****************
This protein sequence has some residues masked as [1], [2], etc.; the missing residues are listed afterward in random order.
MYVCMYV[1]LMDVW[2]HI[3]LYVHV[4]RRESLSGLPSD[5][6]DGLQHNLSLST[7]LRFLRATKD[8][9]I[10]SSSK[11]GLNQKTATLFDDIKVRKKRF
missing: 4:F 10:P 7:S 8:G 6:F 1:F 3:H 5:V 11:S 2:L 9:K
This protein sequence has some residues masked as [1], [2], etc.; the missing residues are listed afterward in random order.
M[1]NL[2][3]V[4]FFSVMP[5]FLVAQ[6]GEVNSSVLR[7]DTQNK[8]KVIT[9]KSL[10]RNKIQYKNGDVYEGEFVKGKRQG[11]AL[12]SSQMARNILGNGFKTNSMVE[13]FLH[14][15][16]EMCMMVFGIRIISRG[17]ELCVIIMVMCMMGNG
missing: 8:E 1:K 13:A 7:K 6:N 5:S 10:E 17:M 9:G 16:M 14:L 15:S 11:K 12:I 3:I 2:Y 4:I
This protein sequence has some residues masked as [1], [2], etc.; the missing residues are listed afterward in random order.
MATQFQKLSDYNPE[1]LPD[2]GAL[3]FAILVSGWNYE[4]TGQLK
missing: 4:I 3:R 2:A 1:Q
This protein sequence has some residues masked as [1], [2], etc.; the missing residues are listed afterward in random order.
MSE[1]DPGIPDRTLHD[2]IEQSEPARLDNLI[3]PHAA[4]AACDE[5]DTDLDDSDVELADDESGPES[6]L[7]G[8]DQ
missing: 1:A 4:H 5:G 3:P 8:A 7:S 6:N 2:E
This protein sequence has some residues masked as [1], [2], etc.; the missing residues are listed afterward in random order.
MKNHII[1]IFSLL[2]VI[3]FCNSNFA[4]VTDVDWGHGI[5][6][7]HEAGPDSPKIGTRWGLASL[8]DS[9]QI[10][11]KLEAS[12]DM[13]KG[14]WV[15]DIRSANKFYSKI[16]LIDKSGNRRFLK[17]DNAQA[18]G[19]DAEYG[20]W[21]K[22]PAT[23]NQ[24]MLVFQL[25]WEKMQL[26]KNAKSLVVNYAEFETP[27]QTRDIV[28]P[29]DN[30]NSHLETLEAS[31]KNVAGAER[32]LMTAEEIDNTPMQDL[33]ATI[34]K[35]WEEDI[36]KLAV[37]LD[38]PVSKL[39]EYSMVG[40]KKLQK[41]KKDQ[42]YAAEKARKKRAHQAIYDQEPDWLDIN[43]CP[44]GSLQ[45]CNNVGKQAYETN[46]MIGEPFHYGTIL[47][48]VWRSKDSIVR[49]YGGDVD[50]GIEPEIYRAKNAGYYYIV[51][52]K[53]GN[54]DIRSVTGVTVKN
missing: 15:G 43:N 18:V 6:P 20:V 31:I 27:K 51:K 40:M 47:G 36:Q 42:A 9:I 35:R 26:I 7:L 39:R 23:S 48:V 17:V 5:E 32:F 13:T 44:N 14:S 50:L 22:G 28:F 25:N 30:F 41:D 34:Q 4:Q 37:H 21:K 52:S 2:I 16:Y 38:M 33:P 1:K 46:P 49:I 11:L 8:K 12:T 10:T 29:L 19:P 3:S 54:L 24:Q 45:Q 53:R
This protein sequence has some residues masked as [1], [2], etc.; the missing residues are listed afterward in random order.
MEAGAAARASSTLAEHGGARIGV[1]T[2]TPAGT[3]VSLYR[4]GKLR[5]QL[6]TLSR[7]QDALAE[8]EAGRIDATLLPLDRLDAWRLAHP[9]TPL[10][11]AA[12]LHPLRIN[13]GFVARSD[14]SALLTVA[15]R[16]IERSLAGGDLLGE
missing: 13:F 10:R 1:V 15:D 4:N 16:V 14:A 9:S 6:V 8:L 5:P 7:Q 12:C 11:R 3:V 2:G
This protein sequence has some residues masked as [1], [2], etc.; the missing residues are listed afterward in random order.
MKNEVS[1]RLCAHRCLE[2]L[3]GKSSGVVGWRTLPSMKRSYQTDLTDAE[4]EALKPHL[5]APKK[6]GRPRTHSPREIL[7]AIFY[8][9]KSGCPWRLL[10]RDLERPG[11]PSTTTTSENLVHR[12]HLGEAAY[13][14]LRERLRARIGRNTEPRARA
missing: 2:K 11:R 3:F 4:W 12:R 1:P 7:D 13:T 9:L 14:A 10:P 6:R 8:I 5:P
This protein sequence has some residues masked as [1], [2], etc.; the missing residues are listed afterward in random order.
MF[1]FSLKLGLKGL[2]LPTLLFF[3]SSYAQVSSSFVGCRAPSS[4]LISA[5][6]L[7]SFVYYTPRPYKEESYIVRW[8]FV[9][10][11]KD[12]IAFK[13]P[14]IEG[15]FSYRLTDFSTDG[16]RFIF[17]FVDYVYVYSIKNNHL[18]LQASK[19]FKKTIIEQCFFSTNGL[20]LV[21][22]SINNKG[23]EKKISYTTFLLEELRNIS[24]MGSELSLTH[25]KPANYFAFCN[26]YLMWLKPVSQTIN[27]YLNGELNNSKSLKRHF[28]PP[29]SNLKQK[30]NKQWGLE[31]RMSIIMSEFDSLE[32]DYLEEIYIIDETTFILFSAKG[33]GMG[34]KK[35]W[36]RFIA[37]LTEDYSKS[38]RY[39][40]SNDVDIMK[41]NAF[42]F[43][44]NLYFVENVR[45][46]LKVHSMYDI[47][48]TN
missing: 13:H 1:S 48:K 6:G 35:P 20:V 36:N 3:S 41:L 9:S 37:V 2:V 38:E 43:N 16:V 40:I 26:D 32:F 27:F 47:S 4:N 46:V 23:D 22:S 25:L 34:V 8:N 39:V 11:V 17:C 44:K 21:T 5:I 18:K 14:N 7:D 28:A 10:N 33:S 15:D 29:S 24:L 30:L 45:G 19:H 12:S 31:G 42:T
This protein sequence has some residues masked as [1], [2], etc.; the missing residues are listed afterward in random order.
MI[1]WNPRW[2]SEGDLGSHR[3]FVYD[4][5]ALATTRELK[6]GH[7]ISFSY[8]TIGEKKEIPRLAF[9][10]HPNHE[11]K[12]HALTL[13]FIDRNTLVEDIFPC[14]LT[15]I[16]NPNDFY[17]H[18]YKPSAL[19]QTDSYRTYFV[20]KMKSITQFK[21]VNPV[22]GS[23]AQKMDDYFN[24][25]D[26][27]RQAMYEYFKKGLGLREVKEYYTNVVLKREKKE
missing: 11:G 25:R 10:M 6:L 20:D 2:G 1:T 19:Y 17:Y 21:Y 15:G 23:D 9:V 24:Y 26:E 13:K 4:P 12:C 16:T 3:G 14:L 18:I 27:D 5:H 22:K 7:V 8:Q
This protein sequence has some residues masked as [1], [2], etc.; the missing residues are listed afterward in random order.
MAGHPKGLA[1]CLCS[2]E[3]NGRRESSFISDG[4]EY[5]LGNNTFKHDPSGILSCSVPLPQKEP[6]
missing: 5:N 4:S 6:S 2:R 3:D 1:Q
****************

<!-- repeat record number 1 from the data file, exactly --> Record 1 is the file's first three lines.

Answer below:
This protein sequence has some residues masked as [1], [2], etc.; the missing residues are listed afterward in random order.
MYVCMYV[1]LMDVW[2]HI[3]LYVHV[4]RRESLSGLPSD[5][6]DGLQHNLSLST[7]LRFLRATKD[8][9]I[10]SSSK[11]GLNQKTATLFDDIKVRKKRF
missing: 4:F 10:P 7:S 8:G 6:F 1:F 3:H 5:V 11:S 2:L 9:K